June 24 – HB 2007 Update

June 24 – HB 2007 Update

Though a LOT of people have been giving feedback to legislators over the past month or two and they are truly hearing us, this bill is not dead yet – please consider contacting members of the Ways and Means Committee to say that we want a bill that is REALLY about AFFORDABLE housing only and that Historic District does not have a place in this bill!

There were dozens of people opposing HB 2007 at the Ways and Means Natural Committee hearing about HB 2007 at the Capitol Building in Salem last Thursday (June 22). After a few Representatives and staffers testified in favor of the bill for general “we need more housing” reasons, six people testified against the bill (out of the 40 signed up to testify in opposition) and then time for the hearing was up. If this bill was ACTUALLY about affordable housing, a lot more people would support it, but unfortunately, not the same people who spend money supporting legislators’ election campaigns. This bill would be great if wasn’t so obviously about benefiting the special interest groups of developers (who make money by demolishing old houses and building huge, expensive homes in their place), and those opposing Historic Districts. If it was REALLY about affordable housing, if there was any language in the bill specifying that developers should get fast-track approval and be able to develop multifamily housing anywhere in the city for AFFORDABLE housing and not for “needed” (read: “ANY” including luxury) housing, then the bill would be pretty good. We all want to find more solutions to our housing crisis. But allowing developers to demolish anywhere in the city (including in some of our most treasured architecturally historic neighborhoods) and then allowing them to charge luxury prices (because they can, and because that’s where they make the most profit, of course) only drives up housing prices all over the city.

One of the Senators who spoke with us after the hearing said that he gets offers to buy his house in Portland nearly every day. One guy came up while he was working in the yard and told him “hey, I’ll give you $250,000 for your house. Isn’t that great? I can see what you spent for it way back when and so that’s a lot of profit for you!” The houses on either side of the Senator’s house had each sold for more than $500,000 recently. The brand new duplexes down the street and around the neighborhood were listed at more than $700,000 each. The fact that $250,000 now sounds cheap for a house in Portland says a lot about the increasing cost of housing. Anyone buying that house for $250,000 is getting a steal (a very dishonest deal steal) and is not going to spend their money building affordable duplexes or affordable multi-family housing because they will make a much bigger profit building bigger, more expensive housing (or just selling it for double that on the open market).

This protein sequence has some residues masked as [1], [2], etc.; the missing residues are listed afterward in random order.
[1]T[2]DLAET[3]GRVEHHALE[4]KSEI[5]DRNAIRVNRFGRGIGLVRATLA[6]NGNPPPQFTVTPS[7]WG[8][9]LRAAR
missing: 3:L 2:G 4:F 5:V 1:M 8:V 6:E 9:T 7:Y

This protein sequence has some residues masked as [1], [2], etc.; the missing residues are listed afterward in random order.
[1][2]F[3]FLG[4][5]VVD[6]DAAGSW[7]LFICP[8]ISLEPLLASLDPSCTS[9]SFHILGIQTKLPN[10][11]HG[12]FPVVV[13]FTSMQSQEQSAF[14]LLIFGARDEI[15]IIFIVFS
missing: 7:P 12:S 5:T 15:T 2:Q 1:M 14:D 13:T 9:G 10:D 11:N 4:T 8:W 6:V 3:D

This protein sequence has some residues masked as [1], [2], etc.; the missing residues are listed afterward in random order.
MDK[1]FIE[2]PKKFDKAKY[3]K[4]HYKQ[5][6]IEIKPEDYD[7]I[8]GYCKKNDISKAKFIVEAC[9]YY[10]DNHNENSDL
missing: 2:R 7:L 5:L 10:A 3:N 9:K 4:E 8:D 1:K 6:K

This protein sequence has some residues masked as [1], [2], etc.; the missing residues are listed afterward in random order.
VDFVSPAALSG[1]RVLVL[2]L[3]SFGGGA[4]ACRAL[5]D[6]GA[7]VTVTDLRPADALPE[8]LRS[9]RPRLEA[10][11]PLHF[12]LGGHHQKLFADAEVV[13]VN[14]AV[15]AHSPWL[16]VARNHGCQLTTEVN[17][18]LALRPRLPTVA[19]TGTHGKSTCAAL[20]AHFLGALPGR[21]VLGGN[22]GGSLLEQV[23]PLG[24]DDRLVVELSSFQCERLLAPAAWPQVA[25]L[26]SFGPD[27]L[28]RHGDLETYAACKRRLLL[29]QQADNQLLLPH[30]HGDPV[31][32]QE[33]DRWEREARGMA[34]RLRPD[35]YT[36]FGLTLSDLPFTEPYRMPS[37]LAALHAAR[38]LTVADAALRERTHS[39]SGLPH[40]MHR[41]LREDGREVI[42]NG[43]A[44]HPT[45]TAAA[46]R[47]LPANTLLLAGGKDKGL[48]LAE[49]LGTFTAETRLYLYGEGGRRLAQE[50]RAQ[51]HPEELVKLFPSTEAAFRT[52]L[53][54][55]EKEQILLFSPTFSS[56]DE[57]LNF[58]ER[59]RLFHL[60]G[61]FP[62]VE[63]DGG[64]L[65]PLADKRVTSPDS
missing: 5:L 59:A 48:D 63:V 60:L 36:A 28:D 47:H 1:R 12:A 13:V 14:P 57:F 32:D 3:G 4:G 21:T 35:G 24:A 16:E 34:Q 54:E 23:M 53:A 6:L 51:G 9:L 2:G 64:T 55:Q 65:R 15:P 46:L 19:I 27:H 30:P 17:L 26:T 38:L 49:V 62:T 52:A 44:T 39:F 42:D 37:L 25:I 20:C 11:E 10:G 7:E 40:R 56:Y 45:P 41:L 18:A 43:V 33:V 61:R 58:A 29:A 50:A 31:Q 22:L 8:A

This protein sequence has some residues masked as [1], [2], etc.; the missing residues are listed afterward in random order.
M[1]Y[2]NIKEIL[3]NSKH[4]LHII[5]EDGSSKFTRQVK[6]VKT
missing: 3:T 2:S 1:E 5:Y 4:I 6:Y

Yes, we need more housing, but housing prices don’t have the same supply and demand relationship that potatoes or milk do. Giving developers carte blanche to build MORE luxury housing is not helping matters. In this housing market, increasing the supply of affordable housing is what we need, and this does not come naturally. Local and state governments need to provide incentives or rules and regulations to get more affordable housing developments built. In addition, the most affordable houses are the ones that already exist. Allowing more demolitions of smaller, older, less expensive homes to build bigger more expensive ones does not make sense if affordability is a priority. Historic homes are not the enemy of affordability OR density, and plenty of renters, minorities, and low-income families live in historic homes and neighborhoods because many of the homes and apartments there ARE more affordable.

We love this book excerpt from “Historic Preservation and the Livable City” By Eric W. Allison, Lauren Peters

“Both individuals and societies are more effective when they are grounded in what has gone before. The protection of heritage resources is an important goal for both ancient and more recent cities around the world. All of the cities that top the livability list work to maintain their cultural and historic features, including historic buildings, neighborhoods, streetscapes, parks, and monuments.” 

“Historic preservation is not the answer to all urban (or suburban or rural, for that matter) problems. Neither, though, is it an obstacle to economic development or rational planning. Rather, it is a very useful tool for extending and promoting the cultural side o a city; for saving places with special character, rich or poor; and for making or keeping a city livable.
“What makes a city livable is that… people want to live – and work – there. … As we have shown, protecting the physical heritage of the city is an important component of the Livable Cities equation – and the best thing about it is that it’s already there! All you have to do is avoid destroying it.” 
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